Real students in demanding programs have neither the time nor the energy to engage in demonstrations. Finding a computer science student at a campus demonstration is as likely as finding a pro-life speaker on a women’s studies panel.

Part of the campus deception is to encourage minorities to believe that a college degree is a passport to social mobility. It is if you are qualified and accepted in a program that has some relationship to the demands of the economy. But a degree in “minority” studies, where you learn how to be a more engaged minority, is only slightly less useful than a degree in most of the social sciences.

Entire departments and graduate programs exist to recruit a captive audience of students who largely will receive no intellectual benefit from the experience, but they will pay tuition and subsequently carry the burden of a student loan. More important, when the cultural auditors descend from Washington to evaluate the institution’s progress on “diversity,” these departments are the places to showcase both “minority” admissions and “minority” faculty recruitment.

Of course, nearly everyone in academia has known for decades that if some are underrepresented, there are others who are overrepresented and must move to the sidelines. The lawsuit by Asian students against Harvard is decades overdue, and one hopes that white students will continue to launch similar suits.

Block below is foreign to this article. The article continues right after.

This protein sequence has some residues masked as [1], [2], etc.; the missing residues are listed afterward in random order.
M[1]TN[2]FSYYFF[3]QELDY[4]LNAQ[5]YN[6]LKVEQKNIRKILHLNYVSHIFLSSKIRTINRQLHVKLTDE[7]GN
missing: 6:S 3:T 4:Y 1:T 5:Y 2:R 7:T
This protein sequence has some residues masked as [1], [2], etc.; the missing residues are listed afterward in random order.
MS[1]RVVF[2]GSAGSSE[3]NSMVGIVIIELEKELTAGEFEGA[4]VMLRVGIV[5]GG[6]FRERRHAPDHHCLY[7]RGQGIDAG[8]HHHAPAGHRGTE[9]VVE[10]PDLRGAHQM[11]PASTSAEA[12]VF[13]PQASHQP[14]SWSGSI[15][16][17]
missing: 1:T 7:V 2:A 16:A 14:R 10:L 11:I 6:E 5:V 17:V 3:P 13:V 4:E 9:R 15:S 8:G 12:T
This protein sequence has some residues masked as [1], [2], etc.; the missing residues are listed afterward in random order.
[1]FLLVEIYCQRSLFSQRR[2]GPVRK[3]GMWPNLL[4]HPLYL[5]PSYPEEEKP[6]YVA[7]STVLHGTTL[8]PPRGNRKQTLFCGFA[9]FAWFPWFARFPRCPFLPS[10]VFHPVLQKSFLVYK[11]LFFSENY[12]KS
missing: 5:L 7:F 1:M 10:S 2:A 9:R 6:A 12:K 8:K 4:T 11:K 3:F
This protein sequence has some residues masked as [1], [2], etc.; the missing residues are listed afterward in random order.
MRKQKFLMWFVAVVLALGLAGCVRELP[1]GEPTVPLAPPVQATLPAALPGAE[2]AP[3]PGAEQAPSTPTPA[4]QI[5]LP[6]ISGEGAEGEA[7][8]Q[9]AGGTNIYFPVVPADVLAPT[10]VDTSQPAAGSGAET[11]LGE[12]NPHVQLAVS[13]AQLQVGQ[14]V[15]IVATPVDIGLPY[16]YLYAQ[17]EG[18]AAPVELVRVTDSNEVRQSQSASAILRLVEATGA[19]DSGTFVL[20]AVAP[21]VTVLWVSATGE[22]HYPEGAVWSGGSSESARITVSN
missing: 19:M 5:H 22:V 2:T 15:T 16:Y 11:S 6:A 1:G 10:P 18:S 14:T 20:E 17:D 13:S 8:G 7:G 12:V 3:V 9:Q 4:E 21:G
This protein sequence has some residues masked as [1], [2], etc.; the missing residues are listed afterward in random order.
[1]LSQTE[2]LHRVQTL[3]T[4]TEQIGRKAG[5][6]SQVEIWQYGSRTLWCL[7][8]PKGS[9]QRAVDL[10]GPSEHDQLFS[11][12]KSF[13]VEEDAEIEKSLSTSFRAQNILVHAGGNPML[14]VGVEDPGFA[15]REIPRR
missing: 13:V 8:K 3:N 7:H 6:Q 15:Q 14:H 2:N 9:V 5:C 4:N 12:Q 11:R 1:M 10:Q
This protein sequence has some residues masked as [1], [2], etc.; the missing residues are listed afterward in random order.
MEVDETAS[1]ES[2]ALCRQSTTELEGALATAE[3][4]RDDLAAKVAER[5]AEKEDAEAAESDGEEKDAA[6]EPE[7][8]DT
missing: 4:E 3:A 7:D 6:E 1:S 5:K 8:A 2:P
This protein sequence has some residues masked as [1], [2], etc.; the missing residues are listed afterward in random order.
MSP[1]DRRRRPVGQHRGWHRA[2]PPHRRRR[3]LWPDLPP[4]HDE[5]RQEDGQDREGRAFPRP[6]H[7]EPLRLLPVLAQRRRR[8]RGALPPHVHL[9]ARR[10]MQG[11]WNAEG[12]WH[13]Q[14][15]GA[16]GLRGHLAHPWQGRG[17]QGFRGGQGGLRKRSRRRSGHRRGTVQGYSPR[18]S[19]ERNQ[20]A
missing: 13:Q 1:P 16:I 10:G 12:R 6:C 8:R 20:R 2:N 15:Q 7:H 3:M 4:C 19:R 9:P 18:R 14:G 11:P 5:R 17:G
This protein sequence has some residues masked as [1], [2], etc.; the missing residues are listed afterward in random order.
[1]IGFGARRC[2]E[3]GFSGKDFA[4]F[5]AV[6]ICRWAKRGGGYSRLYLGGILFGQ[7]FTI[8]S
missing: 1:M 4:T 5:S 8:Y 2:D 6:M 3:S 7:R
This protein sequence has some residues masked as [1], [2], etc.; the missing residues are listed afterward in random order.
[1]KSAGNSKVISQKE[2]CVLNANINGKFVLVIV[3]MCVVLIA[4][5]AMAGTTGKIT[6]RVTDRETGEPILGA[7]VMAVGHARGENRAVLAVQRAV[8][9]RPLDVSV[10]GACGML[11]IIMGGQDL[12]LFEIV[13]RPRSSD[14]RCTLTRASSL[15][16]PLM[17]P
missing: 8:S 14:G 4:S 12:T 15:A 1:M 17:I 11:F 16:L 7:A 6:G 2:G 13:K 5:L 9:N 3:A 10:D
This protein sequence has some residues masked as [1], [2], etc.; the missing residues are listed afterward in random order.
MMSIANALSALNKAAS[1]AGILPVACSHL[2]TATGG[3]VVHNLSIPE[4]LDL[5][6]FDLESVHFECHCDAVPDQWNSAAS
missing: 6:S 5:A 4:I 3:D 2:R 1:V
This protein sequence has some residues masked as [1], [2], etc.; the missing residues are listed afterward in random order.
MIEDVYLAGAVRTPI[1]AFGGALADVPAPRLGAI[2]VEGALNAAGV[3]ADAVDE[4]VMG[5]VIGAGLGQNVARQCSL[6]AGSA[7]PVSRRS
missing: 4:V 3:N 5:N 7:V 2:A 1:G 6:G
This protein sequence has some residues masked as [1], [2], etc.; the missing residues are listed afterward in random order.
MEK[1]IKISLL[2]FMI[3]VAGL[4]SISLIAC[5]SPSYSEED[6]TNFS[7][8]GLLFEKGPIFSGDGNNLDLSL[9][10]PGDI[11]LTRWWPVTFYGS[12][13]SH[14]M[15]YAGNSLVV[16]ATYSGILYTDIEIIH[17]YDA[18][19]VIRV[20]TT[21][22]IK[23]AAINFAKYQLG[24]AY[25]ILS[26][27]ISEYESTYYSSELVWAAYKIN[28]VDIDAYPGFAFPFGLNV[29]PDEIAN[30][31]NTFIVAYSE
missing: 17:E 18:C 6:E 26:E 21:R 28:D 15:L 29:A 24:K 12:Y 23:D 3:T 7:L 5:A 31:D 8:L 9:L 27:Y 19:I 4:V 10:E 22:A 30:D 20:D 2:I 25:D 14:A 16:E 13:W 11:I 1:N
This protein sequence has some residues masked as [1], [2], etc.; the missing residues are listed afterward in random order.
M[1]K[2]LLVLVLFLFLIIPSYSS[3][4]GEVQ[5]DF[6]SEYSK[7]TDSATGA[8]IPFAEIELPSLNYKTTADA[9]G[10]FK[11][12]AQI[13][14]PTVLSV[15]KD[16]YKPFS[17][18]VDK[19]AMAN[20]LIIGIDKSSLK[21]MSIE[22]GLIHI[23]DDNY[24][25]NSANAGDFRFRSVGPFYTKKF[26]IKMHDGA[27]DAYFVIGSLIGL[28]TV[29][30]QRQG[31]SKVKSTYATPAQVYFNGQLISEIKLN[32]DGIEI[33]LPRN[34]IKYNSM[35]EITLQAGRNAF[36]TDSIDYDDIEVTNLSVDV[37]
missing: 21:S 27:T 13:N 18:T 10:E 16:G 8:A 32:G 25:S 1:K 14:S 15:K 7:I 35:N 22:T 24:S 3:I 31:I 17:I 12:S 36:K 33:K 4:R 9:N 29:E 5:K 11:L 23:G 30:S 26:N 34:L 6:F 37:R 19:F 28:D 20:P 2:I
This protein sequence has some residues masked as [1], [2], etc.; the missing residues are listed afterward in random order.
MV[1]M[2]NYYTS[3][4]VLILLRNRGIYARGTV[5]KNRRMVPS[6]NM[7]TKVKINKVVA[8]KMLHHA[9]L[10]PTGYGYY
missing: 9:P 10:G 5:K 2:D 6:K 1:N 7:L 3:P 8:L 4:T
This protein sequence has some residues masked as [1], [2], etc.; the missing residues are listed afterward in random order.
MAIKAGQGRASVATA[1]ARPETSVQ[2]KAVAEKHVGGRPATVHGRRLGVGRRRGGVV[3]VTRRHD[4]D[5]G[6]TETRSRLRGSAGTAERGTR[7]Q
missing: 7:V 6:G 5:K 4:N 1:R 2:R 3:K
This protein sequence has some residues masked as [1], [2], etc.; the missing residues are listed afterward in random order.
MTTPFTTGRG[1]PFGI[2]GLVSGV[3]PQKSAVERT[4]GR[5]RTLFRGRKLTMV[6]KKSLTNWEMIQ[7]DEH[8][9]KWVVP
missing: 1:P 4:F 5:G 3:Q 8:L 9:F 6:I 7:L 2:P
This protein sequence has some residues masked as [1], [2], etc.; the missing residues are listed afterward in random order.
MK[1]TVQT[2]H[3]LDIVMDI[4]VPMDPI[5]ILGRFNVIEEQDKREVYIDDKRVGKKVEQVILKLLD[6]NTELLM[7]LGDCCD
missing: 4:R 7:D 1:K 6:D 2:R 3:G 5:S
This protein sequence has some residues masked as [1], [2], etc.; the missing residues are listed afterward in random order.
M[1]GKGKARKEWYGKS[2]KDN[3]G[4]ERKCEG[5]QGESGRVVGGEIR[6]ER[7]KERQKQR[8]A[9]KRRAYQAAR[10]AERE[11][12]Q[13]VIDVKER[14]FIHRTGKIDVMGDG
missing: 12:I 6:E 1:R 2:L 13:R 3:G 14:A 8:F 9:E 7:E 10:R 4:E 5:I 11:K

The problems confronting our colleges and universities are far greater than a single scandal. Higher education needs reform, starting with the imposition of standards, the removal of so-called “studies” departments, a commitment to open inquiry, protections of free speech from thugs who think the heckler’s veto is enshrined in the Constitution, and an end to admissions and hiring by ascription.

When that happens, maybe, it will be worth bribing somebody to accept your intellectually challenged and unmotivated children. But in the current state of things, the efforts by William Singer and his clients was probably an unnecessary waste of time, money, and legal risk, without any likelihood of securing the payoff for which they erroneously believe a college degree produces.

Abraham H. Miller is an emeritus professor of political science, University of Cincinnati, and has served on the faculties of major research universities. He is currently a distinguished fellow with the Hyam Salomon Center.